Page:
Archive for March, 2009
This past weekend, the kids and I attended a “Leaving Well” Seminar offered by our company. The meeting focused on how to prepare to transition away from China, and how to re-enter your passport culture with some shred of dignity – in other words, its easy to fall apart during the chaos of grief, transition, packing & unpacking, reverse culture shock, loneliness and helping your kids do all this as well!
One of the tools they shared was developed by David Pollock, one of the early and most prominent writers/speakers on the topic of transition (and also my boss’ father!) — he suggests thinking about transition as if you were building a raft — based on R for reconciliation (asking for and seeking forgiveness, leaving relationships well), A for affirmation (giving and receiving affirmation for your contribution and those who contributed to your life), F for farewells (saying meaningful goodbyes to the people, places and things that you cannot take with you, but have become a part of who you are) and T for think destination (beginning to look forward to the new place, with realistic expectations).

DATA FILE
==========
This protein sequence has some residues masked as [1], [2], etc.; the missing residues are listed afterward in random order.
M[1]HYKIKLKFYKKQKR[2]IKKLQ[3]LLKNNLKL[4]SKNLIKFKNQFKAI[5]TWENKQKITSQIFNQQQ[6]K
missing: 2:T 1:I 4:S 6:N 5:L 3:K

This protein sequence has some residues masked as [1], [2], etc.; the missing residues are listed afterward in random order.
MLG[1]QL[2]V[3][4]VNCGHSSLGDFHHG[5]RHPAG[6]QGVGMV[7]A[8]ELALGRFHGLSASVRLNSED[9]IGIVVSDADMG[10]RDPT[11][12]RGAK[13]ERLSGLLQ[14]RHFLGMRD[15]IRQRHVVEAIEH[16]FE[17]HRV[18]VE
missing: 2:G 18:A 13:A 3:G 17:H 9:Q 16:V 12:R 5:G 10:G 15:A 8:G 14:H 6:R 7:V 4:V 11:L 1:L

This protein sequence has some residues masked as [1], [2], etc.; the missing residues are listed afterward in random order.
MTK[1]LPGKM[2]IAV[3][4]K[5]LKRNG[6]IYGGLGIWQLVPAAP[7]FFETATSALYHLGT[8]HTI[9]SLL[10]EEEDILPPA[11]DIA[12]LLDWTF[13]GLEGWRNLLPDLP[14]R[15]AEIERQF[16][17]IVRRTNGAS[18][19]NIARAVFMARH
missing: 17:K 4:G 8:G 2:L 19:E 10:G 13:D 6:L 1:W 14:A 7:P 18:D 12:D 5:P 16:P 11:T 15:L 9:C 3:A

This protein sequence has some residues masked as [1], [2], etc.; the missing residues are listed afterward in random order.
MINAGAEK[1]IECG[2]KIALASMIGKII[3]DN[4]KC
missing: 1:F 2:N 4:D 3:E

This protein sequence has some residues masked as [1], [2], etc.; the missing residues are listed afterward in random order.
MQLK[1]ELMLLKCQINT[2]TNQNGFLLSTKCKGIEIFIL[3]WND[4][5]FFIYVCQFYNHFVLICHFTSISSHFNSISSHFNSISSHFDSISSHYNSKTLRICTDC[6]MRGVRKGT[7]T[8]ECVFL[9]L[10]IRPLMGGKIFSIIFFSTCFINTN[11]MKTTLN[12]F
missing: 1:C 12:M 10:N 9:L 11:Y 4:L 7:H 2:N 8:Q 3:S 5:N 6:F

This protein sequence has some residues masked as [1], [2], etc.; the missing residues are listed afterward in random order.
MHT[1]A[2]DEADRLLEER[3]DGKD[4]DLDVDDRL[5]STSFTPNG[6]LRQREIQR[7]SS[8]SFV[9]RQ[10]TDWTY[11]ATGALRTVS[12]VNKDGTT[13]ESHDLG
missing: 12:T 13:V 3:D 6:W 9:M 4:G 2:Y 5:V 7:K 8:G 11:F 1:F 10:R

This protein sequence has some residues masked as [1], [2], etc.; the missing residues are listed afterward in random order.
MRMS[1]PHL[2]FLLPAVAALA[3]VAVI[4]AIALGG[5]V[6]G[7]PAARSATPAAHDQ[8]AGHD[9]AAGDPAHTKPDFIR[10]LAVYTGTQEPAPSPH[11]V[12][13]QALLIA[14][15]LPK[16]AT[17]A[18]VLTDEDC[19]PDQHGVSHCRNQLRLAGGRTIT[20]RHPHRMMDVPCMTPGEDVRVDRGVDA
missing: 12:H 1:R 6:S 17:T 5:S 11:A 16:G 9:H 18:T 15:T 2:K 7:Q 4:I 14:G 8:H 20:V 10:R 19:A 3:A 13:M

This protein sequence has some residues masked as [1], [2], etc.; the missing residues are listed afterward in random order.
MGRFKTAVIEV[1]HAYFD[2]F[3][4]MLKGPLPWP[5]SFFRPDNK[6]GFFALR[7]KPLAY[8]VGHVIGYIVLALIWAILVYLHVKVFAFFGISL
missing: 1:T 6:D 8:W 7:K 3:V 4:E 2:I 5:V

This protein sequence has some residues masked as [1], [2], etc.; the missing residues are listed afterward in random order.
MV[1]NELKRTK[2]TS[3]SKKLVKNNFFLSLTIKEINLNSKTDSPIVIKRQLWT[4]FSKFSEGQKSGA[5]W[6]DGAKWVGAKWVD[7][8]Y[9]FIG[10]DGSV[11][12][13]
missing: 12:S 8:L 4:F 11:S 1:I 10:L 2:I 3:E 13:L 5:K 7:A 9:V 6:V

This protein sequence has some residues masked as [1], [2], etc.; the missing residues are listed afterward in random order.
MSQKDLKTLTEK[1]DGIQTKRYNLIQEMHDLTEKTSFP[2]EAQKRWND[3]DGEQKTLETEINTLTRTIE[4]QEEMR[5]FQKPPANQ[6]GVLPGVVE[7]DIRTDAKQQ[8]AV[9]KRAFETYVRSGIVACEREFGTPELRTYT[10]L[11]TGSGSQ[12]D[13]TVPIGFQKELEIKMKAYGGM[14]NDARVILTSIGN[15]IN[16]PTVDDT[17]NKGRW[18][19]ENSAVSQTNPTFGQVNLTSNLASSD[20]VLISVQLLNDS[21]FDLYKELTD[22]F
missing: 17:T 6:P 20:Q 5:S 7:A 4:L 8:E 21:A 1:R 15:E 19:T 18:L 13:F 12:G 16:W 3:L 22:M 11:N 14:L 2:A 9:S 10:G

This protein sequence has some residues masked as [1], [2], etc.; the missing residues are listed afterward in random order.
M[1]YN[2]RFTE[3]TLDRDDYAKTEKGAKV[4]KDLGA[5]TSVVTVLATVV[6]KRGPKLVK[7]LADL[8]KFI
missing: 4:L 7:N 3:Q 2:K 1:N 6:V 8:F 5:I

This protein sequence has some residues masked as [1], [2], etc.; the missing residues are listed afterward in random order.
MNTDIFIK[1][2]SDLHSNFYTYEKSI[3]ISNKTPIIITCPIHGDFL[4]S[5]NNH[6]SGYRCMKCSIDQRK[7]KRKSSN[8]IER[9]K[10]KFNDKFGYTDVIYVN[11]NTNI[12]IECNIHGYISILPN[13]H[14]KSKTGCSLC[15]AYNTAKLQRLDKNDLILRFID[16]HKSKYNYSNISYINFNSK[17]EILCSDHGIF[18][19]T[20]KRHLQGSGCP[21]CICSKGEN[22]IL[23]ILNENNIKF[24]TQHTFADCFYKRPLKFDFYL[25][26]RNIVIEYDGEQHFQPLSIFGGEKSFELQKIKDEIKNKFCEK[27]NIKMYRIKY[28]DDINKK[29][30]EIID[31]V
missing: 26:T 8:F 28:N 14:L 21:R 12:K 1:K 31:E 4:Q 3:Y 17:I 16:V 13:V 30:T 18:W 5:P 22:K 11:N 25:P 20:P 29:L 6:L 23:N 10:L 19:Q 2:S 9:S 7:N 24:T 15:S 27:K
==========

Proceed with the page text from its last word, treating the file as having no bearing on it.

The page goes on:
I guess Think Destination was on my mind the other day, when sitting in a patch of warm sunlight on my bed, day-dreaming a bit, the following little poem came to mind. It was fun to write – keep in mind we haven’t had any of these things in 3 years! I hope it is fun to read! *** WARNING – Tianjin friends, don’t read unless this is your summer at home ***
I want to eat a ridiculously yellow ear of corn,
sparkling with a hundred sea salt stars
and not worry about how much fat is in real butter.
I want to drink a huge – a supersize lemonade
with ice and pulp and sugar and just enough water
To help it all go down.
I want to smell and watch and hear a filet of salmon
turn from the faintest pink to shocking orange
over the flame of a well-used grill.
I want to hold a heavy crockery bowl of mint chocolate chip ice-cream
white, of course (who ever thought green ice-cream could taste good?)
from a black box with Breyers on the label.
I want to sit wrapped in a quilt on a faded Adirondack chair
in my own backyard with crickets and june bugs and unscented citronella candles
in the dark, with my children, my parents, my siblings, my friends, my husband.
And marvel at the wonder of such an evening.10 comments
Flags of the Democratic Republic of Korea (North) and the Republic of Korea (South)